### Brain Teasers

# The Matching Hands of Time

During a normal 12 hour cycle (midnight to noon, or vice versa), how many times will the hour and minute hands line up exactly, and at what times, to the nearest second, will this happen? (Count midnight and noon as once only, as on a clock, they are the same time.)

### Hint

In one hour, the minute hand travels around a full circle of three hundred and sixty degrees, while the hour hand travels only thirty degrees in the same time.Also keep in mind that the minute (or hour) hand will be in the same relative position after a 360 degree rotation.

### Answer

There are 11 times during a 12 hour cycle when this happens.Here is the explanation of what times this happens:

If we let T represent the number of hours that elapse, then we can say that the minute hand moves 360 degrees per hour and the hour hand moves 30 degrees per hour. Let M be the relative position of the minute hand, and H the relative position of the hour hand, measured in degrees (relative to the 12 o'clock position).

As equations, we will have

H = 30*T, M = 360*T

Now, we can measure the angle between the two hands as M - H.

M - H = 330*T.

The hands will line up when there is no angular difference between the two. That is, either the angle is zero, or some exact multiple of 360 degrees.

So, 330*T = 360*K, where K is some whole integer value.

Hence, T = (12/11)*K, where T represents hours after 12:00.

Here, K can be any integer value from 0 to 10. If K = 0, then the time is 12:00 (the starting time). For K = 11, T = 12, which again is 12:00. The other values in between will give exact values of T in hours, which can be converted to hours, minutes and seconds. The exact times when the hands line up are:

12:00:00, 1:05:27, 2:10:55, 3:16:22, 4:21:49. 5:27:16, 6:32:44, 7:38:11, 8:43:38, 9:49:05, and 10:54:33. The next time after this will again be 12:00:00.

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## Comments

What about times like 12:33, 1:38... aren't the hands lined up at those times? I don't feel like doing the math to get the exact times, but I count 23.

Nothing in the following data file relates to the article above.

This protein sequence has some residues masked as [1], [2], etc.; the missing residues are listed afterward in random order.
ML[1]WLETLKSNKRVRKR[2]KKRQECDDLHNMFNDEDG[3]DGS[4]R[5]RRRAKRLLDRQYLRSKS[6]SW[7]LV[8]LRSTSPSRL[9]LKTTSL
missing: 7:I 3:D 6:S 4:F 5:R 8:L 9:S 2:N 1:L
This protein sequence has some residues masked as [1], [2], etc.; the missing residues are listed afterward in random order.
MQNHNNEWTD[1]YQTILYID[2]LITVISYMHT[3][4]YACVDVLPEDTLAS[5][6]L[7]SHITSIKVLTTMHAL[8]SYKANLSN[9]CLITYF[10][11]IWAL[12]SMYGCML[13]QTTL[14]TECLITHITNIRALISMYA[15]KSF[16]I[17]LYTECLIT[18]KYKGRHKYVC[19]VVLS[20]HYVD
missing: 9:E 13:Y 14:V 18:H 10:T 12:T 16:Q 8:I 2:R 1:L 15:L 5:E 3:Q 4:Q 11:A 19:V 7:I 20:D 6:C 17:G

I thought the idea was pretty self explanatory. By "line up", I meant that the hands point to the same spot on the clock, but if you want to work out the details for when the hands are diametrically opposite, then set the equation to 180*K instead of 360*K.

Of course, one could argue, from a strict geometric point of view, that the hands of a clock represent rays (as opposed to just line segments), so there is an implied direction. We could also argue of the semantic differences between the definitions of "lining up" and "being in a line", but I digress.

Kudos for the observation, all the same.

Of course, one could argue, from a strict geometric point of view, that the hands of a clock represent rays (as opposed to just line segments), so there is an implied direction. We could also argue of the semantic differences between the definitions of "lining up" and "being in a line", but I digress.

Kudos for the observation, all the same.

The preceding two comments demonstrate that the teaser's wording, to correspond to its intended meaning, ought to be changed to something like:

From midnight to 11:59 A.M., how many times will the hour and minute hands of a standard 12-hour analog clock point to the same spot? At what times, to the nearest second, will this happen?

I would suggest changing the second question to:

At what precise times (to the exact fraction of a minute), will this happen?

as this does make the teaser more precise and not any more difficult.

Even better, in my opinion, would be to change the teaser to require the solver to take into account that a straight line extends both ways:

From midnight to 11:59 A.M., how many times will the hour and minute hands of a standard 12-hour analog clock be in a straight line? At what precise time interval (to the exact fraction of a minute), will this happen?

The answer to the first question is NOT 23, but 22, as the answer to this 2nd question is 32+8/11 minutes (which, multiplied by 22, is 720 minutes = 12 hours)

From midnight to 11:59 A.M., how many times will the hour and minute hands of a standard 12-hour analog clock point to the same spot? At what times, to the nearest second, will this happen?

I would suggest changing the second question to:

At what precise times (to the exact fraction of a minute), will this happen?

as this does make the teaser more precise and not any more difficult.

Even better, in my opinion, would be to change the teaser to require the solver to take into account that a straight line extends both ways:

From midnight to 11:59 A.M., how many times will the hour and minute hands of a standard 12-hour analog clock be in a straight line? At what precise time interval (to the exact fraction of a minute), will this happen?

The answer to the first question is NOT 23, but 22, as the answer to this 2nd question is 32+8/11 minutes (which, multiplied by 22, is 720 minutes = 12 hours)

I thought the explanation was a bit long. Since they "line up" 11 times, and are lined up at midnight, then the minutes and seconds are each 1/11 of a hour. 60/11 = 5 4/11 = 5:27 3/11 seconds. So the times a for H=1..11: HH*5:27 3/11). No need talk about angles and degrees.

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